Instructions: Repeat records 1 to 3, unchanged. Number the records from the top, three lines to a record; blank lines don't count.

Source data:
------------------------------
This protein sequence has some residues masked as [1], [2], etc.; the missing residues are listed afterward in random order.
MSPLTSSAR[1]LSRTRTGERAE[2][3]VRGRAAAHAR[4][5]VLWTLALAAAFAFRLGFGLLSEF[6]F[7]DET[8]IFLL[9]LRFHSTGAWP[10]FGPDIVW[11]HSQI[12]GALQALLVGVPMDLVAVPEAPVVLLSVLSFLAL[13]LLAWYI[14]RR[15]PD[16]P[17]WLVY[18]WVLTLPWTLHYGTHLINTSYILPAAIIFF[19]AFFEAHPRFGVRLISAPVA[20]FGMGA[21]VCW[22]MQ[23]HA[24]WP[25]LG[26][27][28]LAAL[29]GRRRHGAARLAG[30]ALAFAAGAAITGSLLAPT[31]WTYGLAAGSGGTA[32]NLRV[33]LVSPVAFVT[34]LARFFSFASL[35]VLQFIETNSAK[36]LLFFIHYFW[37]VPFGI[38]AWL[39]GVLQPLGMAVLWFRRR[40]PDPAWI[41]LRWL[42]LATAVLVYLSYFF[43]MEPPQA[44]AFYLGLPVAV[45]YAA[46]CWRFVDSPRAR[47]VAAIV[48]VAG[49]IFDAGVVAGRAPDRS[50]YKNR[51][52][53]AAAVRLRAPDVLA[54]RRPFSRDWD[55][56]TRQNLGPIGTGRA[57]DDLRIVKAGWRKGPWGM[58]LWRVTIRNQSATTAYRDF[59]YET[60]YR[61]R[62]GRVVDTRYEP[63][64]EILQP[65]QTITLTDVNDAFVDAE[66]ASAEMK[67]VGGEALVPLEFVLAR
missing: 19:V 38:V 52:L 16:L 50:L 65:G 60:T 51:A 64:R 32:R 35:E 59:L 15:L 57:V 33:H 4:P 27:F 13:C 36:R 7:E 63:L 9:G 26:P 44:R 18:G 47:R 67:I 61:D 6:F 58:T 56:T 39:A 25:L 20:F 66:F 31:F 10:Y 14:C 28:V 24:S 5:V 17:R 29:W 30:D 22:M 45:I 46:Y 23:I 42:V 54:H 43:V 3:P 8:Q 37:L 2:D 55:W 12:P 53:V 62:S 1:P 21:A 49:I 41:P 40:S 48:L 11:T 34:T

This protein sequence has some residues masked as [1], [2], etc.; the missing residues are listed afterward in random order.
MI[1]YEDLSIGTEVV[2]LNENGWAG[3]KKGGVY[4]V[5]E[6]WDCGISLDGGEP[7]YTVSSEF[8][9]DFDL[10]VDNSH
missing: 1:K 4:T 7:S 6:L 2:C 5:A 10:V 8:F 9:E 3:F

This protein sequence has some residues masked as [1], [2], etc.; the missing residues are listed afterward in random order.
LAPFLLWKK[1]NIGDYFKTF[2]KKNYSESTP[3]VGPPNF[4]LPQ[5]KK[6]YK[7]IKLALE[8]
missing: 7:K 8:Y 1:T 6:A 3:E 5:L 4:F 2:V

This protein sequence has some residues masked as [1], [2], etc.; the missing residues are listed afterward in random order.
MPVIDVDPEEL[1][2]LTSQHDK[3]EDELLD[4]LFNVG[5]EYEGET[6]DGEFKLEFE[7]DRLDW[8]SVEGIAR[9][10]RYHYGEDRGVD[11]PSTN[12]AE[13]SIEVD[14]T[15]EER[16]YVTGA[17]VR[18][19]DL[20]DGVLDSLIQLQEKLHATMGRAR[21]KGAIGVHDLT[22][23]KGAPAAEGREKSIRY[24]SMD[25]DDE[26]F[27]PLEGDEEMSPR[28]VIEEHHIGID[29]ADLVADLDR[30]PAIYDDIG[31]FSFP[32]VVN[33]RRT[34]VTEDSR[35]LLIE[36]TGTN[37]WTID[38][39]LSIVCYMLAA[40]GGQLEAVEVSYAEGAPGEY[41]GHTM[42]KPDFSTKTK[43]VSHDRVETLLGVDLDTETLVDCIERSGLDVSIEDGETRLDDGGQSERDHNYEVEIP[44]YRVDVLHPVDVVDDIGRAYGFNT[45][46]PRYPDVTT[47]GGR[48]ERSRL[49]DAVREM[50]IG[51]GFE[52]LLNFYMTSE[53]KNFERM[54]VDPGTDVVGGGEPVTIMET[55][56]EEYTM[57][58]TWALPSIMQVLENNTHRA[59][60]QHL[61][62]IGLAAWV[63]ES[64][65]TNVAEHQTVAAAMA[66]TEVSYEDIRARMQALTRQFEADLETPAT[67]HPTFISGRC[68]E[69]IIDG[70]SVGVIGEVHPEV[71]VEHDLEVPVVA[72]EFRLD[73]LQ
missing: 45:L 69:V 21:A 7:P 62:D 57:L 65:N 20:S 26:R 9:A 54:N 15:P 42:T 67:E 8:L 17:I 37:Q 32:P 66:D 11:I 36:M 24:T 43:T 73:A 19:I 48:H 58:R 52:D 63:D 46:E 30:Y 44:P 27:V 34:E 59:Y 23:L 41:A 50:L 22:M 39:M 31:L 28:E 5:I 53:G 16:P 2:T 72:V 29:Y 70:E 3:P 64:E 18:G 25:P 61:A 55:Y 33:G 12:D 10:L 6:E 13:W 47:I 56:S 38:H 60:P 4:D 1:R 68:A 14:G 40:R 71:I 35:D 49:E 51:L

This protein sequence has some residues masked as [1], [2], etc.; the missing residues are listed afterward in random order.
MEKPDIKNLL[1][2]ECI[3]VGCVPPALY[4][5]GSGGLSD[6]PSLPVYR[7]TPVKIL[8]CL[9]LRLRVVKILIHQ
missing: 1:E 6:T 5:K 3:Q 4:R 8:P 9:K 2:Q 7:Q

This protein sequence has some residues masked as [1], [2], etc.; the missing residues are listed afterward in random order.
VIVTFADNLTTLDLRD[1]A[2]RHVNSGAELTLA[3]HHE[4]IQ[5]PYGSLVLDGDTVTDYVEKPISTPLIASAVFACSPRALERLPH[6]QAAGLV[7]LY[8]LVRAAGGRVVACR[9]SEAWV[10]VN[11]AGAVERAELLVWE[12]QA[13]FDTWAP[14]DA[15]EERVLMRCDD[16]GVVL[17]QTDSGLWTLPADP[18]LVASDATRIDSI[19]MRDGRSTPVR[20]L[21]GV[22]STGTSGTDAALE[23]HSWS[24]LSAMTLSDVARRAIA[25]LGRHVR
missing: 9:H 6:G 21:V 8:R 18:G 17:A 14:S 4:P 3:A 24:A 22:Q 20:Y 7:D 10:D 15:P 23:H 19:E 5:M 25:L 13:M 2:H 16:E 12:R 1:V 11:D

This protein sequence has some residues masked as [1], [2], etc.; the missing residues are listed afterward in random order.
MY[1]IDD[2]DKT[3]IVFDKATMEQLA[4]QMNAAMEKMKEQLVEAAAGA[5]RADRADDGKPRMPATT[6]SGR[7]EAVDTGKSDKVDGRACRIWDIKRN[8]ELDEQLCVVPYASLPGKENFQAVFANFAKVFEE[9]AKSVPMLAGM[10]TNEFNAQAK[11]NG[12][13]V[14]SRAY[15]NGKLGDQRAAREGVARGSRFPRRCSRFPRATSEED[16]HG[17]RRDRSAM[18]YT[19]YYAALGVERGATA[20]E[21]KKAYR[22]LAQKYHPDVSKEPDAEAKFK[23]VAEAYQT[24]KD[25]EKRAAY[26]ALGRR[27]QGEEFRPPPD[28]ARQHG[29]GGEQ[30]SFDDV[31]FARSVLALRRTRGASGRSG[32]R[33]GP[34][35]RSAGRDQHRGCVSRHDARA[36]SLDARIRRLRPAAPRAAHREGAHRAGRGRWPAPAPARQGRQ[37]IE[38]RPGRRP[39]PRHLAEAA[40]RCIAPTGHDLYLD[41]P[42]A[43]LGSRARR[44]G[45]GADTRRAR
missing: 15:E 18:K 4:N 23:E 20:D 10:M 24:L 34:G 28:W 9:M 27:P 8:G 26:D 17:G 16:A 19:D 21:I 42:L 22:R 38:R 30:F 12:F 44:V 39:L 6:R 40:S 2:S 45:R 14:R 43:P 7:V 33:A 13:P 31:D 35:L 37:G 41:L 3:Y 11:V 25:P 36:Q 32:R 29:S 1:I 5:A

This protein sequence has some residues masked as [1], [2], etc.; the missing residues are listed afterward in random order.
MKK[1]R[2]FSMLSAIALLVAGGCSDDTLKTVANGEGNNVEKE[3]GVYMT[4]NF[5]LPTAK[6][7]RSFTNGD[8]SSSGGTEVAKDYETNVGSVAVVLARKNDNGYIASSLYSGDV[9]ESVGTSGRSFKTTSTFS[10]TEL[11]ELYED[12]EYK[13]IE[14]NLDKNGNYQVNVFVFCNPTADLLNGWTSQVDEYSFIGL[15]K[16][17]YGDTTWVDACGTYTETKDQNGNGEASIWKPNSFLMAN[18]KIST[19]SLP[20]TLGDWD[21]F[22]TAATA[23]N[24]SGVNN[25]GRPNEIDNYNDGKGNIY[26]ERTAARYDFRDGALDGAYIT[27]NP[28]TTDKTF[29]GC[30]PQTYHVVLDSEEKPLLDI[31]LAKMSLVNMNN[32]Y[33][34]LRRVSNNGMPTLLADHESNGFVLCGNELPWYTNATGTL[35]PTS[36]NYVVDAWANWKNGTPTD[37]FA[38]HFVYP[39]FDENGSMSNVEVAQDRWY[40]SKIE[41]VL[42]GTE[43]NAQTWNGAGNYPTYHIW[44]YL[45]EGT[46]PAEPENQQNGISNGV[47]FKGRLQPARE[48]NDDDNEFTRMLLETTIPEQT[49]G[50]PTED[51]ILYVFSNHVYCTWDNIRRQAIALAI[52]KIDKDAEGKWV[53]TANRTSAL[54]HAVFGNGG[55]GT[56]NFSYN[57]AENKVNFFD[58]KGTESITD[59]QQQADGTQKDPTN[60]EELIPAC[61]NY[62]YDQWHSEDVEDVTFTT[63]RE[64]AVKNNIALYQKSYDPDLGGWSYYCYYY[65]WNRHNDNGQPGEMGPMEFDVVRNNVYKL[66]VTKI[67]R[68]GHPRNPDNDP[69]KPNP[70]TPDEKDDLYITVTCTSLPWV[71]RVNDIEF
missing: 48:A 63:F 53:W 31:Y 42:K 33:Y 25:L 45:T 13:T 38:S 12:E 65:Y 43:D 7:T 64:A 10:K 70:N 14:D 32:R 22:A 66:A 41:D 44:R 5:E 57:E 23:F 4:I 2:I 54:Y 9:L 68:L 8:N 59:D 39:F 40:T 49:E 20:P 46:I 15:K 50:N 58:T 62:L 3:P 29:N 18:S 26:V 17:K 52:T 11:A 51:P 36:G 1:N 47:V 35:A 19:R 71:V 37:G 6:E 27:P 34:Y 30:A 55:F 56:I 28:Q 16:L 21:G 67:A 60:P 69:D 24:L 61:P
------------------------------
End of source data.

This protein sequence has some residues masked as [1], [2], etc.; the missing residues are listed afterward in random order.
MSPLTSSAR[1]LSRTRTGERAE[2][3]VRGRAAAHAR[4][5]VLWTLALAAAFAFRLGFGLLSEF[6]F[7]DET[8]IFLL[9]LRFHSTGAWP[10]FGPDIVW[11]HSQI[12]GALQALLVGVPMDLVAVPEAPVVLLSVLSFLAL[13]LLAWYI[14]RR[15]PD[16]P[17]WLVY[18]WVLTLPWTLHYGTHLINTSYILPAAIIFF[19]AFFEAHPRFGVRLISAPVA[20]FGMGA[21]VCW[22]MQ[23]HA[24]WP[25]LG[26][27][28]LAAL[29]GRRRHGAARLAG[30]ALAFAAGAAITGSLLAPT[31]WTYGLAAGSGGTA[32]NLRV[33]LVSPVAFVT[34]LARFFSFASL[35]VLQFIETNSAK[36]LLFFIHYFW[37]VPFGI[38]AWL[39]GVLQPLGMAVLWFRRR[40]PDPAWI[41]LRWL[42]LATAVLVYLSYFF[43]MEPPQA[44]AFYLGLPVAV[45]YAA[46]CWRFVDSPRAR[47]VAAIV[48]VAG[49]IFDAGVVAGRAPDRS[50]YKNR[51][52][53]AAAVRLRAPDVLA[54]RRPFSRDWD[55][56]TRQNLGPIGTGRA[57]DDLRIVKAGWRKGPWGM[58]LWRVTIRNQSATTAYRDF[59]YET[60]YR[61]R[62]GRVVDTRYEP[63][64]EILQP[65]QTITLTDVNDAFVDAE[66]ASAEMK[67]VGGEALVPLEFVLAR
missing: 19:V 38:V 52:L 16:L 50:L 65:G 60:T 51:A 64:R 32:R 35:E 59:L 15:L 57:V 33:H 4:P 27:F 13:C 36:R 7:E 63:L 9:G 26:P 44:R 18:G 47:R 67:I 61:D 6:F 58:T 56:T 39:A 25:L 20:F 66:F 31:F 10:Y 14:C 28:V 24:S 5:V 17:R 29:W 30:D 22:M 45:I 46:Y 23:I 42:V 54:H 43:V 3:P 8:Q 37:L 2:D 55:W 12:P 53:V 62:S 1:P 21:A 49:I 41:P 40:S 48:L 11:T 34:T

This protein sequence has some residues masked as [1], [2], etc.; the missing residues are listed afterward in random order.
MI[1]YEDLSIGTEVV[2]LNENGWAG[3]KKGGVY[4]V[5]E[6]WDCGISLDGGEP[7]YTVSSEF[8][9]DFDL[10]VDNSH
missing: 1:K 4:T 7:S 6:L 2:C 5:A 10:V 8:F 9:E 3:F

This protein sequence has some residues masked as [1], [2], etc.; the missing residues are listed afterward in random order.
LAPFLLWKK[1]NIGDYFKTF[2]KKNYSESTP[3]VGPPNF[4]LPQ[5]KK[6]YK[7]IKLALE[8]
missing: 7:K 8:Y 1:T 6:A 3:E 5:L 4:F 2:V